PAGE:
Islands of Sound

I collaborated with Ellie Lin to create this online/offline zen experience. We set out to create an interactive interface where users can touch different objects, listen to their matching sounds and see a projection of graphics around them reflecting their properties. We also want to give all the users ability to take the sounds with them, so we designed an App for mixing ambient sounds.




Physical Computing

Play Testing





Conductive Paint




2018.11 - Now


Screen Shot 2018-12-10 at 10.37.11 PM.png

Idea + Inspiration

The project started as we imagine a physical interface that user can touch with hand and compose music and graphic. Inspired by sculptures of Isamu Noguchi, works of Arnout Meijer Studio and creations of Olafur Eliasson, we wanted to combine an artful composition of natural materials with programmed lighting effects and a mix of natural and synthetic sounds.

 Credit to Cereal Magazine

Credit to Cereal Magazine

 Credit to Arnout Meijer Studio

Credit to Arnout Meijer Studio

 Credit to Olafur Eliasson

Credit to Olafur Eliasson


Designing the Installation

To create a complete sensory experience. We decided to start with the physical objects. There are mainly tree components to the installation.

  • The touch-sensitive physical interface composed of different objects.

  • The sounds triggered by users touching objects.

  • The graphics accompanying the sounds.

We drew out a system diagram to better dissect what we need to accomplish separately.

System Diagram.png

We then narrowed down to the few objects that we want to use on the interface: wood, rock, bronze, glass, string.

We decided to draw grids of conductive paint over the likes of wood and rock to make the non-conductive objects touch sensitive. We explored two options connecting the signal to the microcontroller.

  • We could draw paint over the board and gather at the end of the board to wires. Lines can also be decorative.

  • We could draw the paint to the back of the objects, and connect to wire there and wire all the connection behind the board.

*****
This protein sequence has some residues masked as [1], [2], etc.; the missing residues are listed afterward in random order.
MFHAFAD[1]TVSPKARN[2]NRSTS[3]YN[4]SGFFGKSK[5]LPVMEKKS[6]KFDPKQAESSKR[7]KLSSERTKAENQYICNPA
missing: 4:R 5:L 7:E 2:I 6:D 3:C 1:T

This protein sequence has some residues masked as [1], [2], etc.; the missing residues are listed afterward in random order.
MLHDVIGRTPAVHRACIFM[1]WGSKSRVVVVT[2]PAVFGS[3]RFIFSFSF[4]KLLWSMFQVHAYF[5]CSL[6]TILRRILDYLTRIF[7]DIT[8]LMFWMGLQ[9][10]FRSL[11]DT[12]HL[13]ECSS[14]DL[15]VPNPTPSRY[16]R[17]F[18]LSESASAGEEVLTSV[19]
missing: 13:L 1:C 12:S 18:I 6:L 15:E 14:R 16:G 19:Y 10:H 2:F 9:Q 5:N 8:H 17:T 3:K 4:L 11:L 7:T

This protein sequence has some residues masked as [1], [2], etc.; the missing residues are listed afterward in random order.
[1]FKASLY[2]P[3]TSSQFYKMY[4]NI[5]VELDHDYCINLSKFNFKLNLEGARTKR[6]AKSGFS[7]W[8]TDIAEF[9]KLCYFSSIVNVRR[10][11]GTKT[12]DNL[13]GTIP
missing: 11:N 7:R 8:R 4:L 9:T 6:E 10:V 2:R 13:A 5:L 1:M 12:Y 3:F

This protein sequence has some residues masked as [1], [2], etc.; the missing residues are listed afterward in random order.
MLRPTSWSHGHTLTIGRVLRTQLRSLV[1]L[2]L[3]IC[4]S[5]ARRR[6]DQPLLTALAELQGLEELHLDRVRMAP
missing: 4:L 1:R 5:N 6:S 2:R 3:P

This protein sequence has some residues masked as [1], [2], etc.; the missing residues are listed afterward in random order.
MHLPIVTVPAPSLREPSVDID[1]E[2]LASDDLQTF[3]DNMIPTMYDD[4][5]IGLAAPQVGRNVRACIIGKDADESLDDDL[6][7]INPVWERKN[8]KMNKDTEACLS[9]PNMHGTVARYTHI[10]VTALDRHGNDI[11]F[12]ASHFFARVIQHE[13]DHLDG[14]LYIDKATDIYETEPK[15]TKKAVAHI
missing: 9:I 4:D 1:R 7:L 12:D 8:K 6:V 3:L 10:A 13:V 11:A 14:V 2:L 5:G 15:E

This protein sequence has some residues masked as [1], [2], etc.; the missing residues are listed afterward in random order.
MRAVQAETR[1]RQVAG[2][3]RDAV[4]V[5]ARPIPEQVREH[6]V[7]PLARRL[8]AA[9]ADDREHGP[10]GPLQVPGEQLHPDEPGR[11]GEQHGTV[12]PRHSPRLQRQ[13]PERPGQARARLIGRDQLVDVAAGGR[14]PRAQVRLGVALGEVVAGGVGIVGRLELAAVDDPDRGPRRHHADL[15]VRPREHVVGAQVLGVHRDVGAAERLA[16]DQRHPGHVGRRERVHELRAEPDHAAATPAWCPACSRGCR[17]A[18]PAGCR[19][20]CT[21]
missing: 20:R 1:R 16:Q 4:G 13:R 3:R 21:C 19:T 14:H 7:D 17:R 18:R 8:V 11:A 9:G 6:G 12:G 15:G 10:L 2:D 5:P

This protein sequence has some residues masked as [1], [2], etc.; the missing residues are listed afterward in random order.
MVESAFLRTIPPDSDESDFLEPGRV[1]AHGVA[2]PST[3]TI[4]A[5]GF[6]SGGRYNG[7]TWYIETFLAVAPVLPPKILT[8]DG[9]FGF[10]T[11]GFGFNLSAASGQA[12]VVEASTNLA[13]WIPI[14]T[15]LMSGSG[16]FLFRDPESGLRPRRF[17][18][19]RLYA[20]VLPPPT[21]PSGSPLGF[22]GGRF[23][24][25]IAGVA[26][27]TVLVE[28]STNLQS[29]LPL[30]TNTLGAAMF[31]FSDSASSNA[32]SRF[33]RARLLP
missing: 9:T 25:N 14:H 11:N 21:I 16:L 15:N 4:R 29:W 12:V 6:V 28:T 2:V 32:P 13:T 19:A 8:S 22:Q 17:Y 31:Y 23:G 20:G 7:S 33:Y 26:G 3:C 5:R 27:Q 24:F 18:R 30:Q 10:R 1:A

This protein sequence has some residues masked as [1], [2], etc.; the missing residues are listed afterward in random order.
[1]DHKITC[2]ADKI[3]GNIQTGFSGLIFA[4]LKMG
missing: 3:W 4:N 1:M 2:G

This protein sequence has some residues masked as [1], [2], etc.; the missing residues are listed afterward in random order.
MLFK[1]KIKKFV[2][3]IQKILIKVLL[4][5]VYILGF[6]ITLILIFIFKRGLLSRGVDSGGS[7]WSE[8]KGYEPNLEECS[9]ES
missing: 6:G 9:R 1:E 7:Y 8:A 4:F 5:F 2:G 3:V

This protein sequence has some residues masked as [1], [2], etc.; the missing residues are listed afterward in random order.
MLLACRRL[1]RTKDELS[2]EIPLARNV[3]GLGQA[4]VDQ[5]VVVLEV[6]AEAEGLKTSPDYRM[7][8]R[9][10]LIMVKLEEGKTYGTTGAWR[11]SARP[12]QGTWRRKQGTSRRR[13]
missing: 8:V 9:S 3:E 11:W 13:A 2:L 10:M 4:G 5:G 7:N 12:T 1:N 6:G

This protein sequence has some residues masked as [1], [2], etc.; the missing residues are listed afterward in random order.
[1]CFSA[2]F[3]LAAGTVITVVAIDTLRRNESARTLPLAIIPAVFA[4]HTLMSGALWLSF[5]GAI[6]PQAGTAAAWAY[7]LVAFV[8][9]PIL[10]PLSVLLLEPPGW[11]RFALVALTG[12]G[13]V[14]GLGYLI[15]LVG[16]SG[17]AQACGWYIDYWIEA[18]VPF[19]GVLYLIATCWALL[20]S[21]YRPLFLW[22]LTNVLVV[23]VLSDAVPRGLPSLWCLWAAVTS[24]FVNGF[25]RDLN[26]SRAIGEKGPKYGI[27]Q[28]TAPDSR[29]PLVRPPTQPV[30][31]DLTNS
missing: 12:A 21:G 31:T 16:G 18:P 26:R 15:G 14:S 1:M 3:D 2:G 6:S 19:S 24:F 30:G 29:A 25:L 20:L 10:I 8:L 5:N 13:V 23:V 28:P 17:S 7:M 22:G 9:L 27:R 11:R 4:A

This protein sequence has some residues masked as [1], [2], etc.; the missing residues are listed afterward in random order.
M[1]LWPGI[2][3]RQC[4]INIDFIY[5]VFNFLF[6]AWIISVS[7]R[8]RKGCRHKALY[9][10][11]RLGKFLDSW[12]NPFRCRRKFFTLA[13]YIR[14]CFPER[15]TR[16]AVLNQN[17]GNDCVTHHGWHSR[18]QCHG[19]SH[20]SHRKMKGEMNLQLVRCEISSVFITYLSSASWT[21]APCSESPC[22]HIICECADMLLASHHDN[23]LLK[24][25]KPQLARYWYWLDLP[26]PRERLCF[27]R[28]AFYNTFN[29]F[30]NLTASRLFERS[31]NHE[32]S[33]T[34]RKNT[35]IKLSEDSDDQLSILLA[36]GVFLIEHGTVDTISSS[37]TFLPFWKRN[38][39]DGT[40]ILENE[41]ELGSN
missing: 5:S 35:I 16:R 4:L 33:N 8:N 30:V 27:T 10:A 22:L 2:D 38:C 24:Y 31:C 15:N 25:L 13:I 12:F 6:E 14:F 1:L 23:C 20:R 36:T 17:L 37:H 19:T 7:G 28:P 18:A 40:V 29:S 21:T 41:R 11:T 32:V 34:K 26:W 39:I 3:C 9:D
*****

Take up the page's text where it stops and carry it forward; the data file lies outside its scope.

We went with option ii later due to conductivity constrains with the paint. The charges don’t travel long distance very well.

Setup Sketch.png

Process: Prototyping & User Testing


Capacity Sensing

We decided to use capacity sensing to recognize if someone touches the object. User touching an object changes the capacity value we receive on the analog input pin. Even when the user is not directly touching the conductive area, as long as the touched point is not too far from the conductive material wired to analog input pin, we can get a distinctive value difference.

 Testing conductive paint for physical user input.

Testing conductive paint for physical user input.



We put one of each our materials on a white foam board and stuck it on the wall. We observed how user interact with the objects and interviewed them of their expectations. They interaction validated a few of our hypothesis, while some ideas inspired us new ways to improve the experience.


Volume Control

Though initially, the linear element on the board was only there for visual hierarchy so that the composition can be more balanced. Through our playtesting, we found that a lot of people assume the linear element on the board is a slider. Some assume that the slider is for audio volume. Some even suggested that we could project volume levels directly on to the linear element to be visual feedback when interacted.




As we explore different materials used for the board. We decided to add a bluetooth chip to our micro-controller so that we only need a power cord into the board. This configuration will also make it easier to move the board to different places. For a complete experience, we only need to plug in the power and map the projection. While a finished board itself with power can also perform a sound-only mode.


The Board

Since we need to mount objects on to the board, the board needs to be sturdy. Both acrylic and wood works for the purpose, but since we also need a depth to hide circuits and speakers in the back, sth that comes with a hollowed depth is gonna be helpful. Luckily we found a Lazy Susan at the size we need, with a removable bearing base.


The Cover

We found the perfect fabric to cover the surface, a light grey wool with a slight linen-like texture that is soft and stable. We took inspiration from mattress covers’ construction and sewn a cover with elastic back for the board. When it is mounted or hung against the wall, there is only one noticeable seam around the edge and we have a pretty clean side. There are more seams on the cover, but they are mostly along the grain so barely noticeable.


The Interface

When we are constructing the real interface with real objects at scale, we asked a few musicians to place their ideal compositions. We were told that if we want user to actually remember the sounds associated with the objects and be able to purposefully compose something, we should go for a linear composition reminiscent of piano keyboard and other MIDIs.

We layered a few object to give them some height and now the board looks like a landscape from the side.


Volume Control

Our original idea, was the users can slide their finger along the metal rod to adjust volume. Due to the unpredictable nature of capacity sensing, we weren’t able to get accurate data from the sensor on where the contact points is between the rod and the fingers. We opted for a different solution where the rod is separated into two parts, touching one of them would increase the volume and the other to decrease. We bended metal strip to fix the rod onto the board.


* Fabrication in process. More updates available soon.